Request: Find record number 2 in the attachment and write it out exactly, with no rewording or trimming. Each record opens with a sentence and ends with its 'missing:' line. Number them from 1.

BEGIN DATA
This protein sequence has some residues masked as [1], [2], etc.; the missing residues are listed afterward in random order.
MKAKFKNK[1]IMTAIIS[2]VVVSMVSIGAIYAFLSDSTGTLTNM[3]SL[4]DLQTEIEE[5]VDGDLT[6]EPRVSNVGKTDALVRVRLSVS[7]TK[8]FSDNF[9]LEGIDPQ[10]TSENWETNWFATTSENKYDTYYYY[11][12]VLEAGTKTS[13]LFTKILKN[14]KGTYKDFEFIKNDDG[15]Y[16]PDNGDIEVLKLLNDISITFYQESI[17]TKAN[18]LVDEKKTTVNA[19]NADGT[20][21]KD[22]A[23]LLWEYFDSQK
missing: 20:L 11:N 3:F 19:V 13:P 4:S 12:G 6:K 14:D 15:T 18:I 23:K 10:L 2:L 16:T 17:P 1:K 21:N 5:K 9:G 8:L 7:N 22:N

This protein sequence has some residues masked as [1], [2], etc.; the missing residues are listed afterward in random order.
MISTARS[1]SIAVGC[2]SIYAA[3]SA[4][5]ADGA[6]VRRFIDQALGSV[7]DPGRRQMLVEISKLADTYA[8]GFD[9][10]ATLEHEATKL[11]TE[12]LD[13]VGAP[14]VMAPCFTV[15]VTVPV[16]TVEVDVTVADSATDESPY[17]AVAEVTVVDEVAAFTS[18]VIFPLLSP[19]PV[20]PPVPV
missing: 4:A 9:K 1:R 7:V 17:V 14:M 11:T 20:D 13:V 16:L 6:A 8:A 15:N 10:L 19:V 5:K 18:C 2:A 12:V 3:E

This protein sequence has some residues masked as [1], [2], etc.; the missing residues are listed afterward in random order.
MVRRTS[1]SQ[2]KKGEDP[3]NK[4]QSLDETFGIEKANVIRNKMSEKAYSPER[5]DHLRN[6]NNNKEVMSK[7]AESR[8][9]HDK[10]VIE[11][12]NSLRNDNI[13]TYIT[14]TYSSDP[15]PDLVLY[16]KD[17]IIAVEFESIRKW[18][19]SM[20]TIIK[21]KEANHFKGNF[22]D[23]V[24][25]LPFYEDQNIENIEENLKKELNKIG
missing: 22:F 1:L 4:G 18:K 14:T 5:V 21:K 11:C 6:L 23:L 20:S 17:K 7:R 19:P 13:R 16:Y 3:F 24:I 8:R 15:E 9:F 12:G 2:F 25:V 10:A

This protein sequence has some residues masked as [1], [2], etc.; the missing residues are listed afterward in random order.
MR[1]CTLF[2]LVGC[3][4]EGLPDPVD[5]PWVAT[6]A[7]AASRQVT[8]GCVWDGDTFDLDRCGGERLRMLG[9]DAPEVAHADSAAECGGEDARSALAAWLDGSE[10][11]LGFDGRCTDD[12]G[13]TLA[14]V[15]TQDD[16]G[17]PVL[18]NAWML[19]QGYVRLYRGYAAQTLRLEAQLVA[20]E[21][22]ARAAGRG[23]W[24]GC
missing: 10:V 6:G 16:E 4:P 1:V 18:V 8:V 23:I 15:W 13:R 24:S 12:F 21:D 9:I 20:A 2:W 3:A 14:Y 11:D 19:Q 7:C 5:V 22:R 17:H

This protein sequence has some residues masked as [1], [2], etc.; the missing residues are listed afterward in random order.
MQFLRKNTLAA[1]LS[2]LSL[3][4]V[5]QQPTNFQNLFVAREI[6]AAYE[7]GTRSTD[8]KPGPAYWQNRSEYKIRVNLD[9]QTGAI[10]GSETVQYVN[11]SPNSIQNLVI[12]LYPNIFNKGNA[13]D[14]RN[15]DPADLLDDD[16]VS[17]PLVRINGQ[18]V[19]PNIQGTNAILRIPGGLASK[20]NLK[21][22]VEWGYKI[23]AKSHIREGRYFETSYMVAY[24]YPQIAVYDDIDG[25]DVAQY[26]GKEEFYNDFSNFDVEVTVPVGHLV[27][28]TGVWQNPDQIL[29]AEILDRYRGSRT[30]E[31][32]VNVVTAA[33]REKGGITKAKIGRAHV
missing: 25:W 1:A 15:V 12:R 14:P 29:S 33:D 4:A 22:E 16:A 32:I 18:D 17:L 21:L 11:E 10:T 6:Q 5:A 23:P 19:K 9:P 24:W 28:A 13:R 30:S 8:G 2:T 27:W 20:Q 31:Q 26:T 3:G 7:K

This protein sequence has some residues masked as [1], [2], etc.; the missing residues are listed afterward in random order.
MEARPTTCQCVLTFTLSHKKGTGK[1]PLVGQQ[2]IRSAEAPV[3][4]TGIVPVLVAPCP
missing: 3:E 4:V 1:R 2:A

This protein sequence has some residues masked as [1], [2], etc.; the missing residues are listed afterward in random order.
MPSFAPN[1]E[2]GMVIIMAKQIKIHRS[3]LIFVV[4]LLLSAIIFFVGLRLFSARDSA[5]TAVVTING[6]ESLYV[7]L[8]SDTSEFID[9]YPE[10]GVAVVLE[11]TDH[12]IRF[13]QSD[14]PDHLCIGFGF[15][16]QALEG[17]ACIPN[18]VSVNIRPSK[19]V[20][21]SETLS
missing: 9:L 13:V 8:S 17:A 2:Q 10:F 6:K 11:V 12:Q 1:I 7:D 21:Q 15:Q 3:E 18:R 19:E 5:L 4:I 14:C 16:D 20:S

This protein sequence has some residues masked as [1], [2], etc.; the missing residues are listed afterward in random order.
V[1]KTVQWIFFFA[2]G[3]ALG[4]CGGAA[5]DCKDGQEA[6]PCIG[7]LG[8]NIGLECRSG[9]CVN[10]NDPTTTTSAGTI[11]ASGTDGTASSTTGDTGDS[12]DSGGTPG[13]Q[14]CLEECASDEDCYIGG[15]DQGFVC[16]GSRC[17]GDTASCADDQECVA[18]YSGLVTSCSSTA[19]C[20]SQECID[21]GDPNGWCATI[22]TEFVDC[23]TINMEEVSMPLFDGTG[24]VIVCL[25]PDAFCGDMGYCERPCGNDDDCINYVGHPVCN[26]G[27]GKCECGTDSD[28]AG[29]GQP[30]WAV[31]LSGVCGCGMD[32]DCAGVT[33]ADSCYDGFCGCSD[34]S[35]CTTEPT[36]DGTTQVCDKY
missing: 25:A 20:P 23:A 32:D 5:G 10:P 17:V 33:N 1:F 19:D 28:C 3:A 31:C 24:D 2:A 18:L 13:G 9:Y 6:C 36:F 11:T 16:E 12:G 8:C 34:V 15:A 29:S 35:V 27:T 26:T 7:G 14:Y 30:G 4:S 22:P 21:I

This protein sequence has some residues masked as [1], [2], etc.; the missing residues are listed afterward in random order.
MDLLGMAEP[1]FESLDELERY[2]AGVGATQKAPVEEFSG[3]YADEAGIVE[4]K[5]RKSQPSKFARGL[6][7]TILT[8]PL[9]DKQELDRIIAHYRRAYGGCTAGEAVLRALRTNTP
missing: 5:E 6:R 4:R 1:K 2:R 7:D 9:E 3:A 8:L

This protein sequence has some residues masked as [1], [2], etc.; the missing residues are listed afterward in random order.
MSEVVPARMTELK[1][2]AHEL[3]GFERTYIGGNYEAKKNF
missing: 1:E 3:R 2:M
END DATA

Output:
This protein sequence has some residues masked as [1], [2], etc.; the missing residues are listed afterward in random order.
MISTARS[1]SIAVGC[2]SIYAA[3]SA[4][5]ADGA[6]VRRFIDQALGSV[7]DPGRRQMLVEISKLADTYA[8]GFD[9][10]ATLEHEATKL[11]TE[12]LD[13]VGAP[14]VMAPCFTV[15]VTVPV[16]TVEVDVTVADSATDESPY[17]AVAEVTVVDEVAAFTS[18]VIFPLLSP[19]PV[20]PPVPV
missing: 4:A 9:K 1:R 7:V 17:V 14:M 11:T 20:D 13:V 16:L 6:A 8:A 15:N 10:L 19:V 5:K 18:C 2:A 12:V 3:E